1-38 of 38 Articles
Politics & Policy|
June 10, 2013

Regarding the Redistricting Op-Ed by Perry and Dewhurst

Governor Perry and Lieutenant Governor Dewhurst published an op-ed piece on redistricting in today’s Houston Chronicle. Here is an excerpt:Following every federal census, the Texas Constitution requires the Texas Legislature to draw new district boundaries for the Texas House of Representatives, Texas Senate and U.S. Congress, which the Legislature did

Politics & Policy|
March 29, 2013

Abbott’s Redistricting Play

Attorney general Greg Abbott’s push to reopen the redistricting battle that was waged in 2011 and wound up in the federal courts threatens to blow up the session. The District Court of the District of Columbia has already ruled that Republican lawmakers intentionally discriminated against minority voters while

Politics & Policy|
September 24, 2012

“The League of Dangerous Mapmakers”

Robert Draper, my former colleague at TEXAS MONTHLY, has written a piece about redistricting in the current issue of the Atlantic. One of the main characters in his story is Tom Hofeller, the former redistricting director of the Republican National Committee, now a paid consultant and a master

Politics & Policy|
September 17, 2012

Is redistricting “fair”?

Matt Mackowiak tackled the issue in the Statesman, in an opinion piece headlined “Redistricting doesn’t need fixing.” He writes: With the primary elections in a redistricting year now in the rearview mirror, the predictable lament of losing candidates is to blame the district lines. If only the process were

Politics & Policy|
August 29, 2012

State loses redistricting case; Abbott plans appeal

The outcome of this case was predestined. For months, the D.C. court warned that Texas’s failure to provide Hispanic opportunity districts when there were huge Hispanic population gains could be construed as evidence of intentional discrimination. There was no way a fair court could ignore the facts in the case:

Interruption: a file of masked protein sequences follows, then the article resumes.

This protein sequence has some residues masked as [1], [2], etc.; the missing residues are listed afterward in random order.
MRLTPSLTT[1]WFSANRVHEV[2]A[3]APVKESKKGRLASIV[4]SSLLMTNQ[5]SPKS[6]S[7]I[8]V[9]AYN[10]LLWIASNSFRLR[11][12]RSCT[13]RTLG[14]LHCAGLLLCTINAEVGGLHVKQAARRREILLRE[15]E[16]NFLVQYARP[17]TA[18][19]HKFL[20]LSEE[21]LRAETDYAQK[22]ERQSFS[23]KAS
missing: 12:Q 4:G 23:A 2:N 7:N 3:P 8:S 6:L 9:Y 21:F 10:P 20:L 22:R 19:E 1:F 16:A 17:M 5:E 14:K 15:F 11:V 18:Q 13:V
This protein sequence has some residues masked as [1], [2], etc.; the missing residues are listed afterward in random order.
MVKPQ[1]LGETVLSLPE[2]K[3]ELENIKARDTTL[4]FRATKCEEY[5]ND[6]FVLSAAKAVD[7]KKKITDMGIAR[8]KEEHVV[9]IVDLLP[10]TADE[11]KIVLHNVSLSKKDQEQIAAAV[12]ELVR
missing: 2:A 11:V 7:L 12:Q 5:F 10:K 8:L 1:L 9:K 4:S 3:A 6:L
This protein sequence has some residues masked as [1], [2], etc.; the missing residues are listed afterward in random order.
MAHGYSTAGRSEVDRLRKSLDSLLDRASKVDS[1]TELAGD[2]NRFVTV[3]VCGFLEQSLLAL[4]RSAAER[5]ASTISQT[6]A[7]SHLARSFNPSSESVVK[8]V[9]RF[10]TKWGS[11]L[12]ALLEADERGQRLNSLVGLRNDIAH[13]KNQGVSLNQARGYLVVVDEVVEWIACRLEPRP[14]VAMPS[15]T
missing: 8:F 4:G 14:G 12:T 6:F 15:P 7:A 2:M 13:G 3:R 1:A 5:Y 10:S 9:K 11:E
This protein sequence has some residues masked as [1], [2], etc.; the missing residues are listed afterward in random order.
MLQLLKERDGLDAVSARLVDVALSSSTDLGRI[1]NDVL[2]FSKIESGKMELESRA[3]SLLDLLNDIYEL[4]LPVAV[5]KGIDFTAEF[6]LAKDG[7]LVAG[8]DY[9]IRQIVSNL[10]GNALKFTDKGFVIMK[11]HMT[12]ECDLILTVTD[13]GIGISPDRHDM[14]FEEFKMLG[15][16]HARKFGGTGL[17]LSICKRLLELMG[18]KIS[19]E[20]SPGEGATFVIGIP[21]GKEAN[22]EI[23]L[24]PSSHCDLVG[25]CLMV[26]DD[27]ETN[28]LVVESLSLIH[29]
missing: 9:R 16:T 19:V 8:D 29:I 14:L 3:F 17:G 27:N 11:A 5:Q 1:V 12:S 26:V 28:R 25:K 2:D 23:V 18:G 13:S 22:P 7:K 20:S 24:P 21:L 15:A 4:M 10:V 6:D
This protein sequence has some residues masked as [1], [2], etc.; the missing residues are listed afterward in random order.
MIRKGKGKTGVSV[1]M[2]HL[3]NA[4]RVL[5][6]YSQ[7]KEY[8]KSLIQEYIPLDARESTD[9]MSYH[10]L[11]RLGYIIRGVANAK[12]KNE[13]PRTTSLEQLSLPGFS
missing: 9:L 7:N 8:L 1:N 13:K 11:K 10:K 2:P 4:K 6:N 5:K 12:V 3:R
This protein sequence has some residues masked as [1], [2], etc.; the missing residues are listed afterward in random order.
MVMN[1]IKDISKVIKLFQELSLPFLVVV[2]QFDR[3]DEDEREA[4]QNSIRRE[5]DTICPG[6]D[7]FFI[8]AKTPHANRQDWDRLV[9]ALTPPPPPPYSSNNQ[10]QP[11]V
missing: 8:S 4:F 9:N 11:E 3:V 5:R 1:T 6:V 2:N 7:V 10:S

Politics & Policy|
February 15, 2012

Davis tweets: victory in SD 10

“Senate District 10 partners victorious in preserving&strengthening ’08 district. Lege damage repaired. Thanks to all who supported&believed.” [tweeted @ 1:33 p.m.] * * * * Just pointing out the obvious: The saving of Davis’s seat could take on added significance if senators choose the successor to Lieutenant Governor Dewhurst.

Politics & Policy|
January 31, 2012

GOP looks to 2013 for redistricting

Nothing prevents the Legislature from drawing new maps. Redistricting is no different from any other bill, and it doesn’t have to be limited to the session after a census. That said, I don’t see the point of going through the exercise. So what if Republicans endorse a referendum to re-redistrict

Politics & Policy|
December 5, 2011

San Antonio court files unusual supplemental order

This is quite remarkable. The San Antonio court that drew the redistricting maps for Congress, the state House, and state Senate issued a supplemental order that amounts to a defendant’s brief on its own behalf. With no prompting from a higher court, the district court launched into an explanation of

Politics & Policy|
December 2, 2011

Abbott v. the DOJ

Let me see if I understand this. First, Abbott wants to avoid submitting the Texas redistricting maps for preclearance at the Department of Justice. He tells everybody that he has figured out how to bypass the DOJ by going to the D.C. Circuit and moving for summary judgment from Republican-friendly

Politics & Policy|
November 30, 2008

Have House D’s reached their high-water mark?

My colleague and friend Patricia Kilday Hart has written an excellent story about the speaker's race that appears in the November 28 issue of the Texas Observer. (We will have competing stories, as I have "written" one that will appear in our January issue. You will see why "written" is

Politics & Policy|
May 31, 1999

A Census of Power

Twenty and a half million. That’s Texas’ projected population in 2000—an increase of more than 20 percent since 1990—and Republicans are salivating at the prospect of gaining seats in the mandatory 2001 redrawing of legislative and congressional districts. Any area that did not keep up with the state’s growth rate

Politics & Policy|
September 30, 1994

Shape Up

Edward Blum ran for Congress in 1992, lost, and then decided to change America. He has succeeded. He was one of six plaintiffs in a Texas case that, along with similar cases in North Carolina and Louisiana, will help reverse the racial separation and antagonism that infects our public life.

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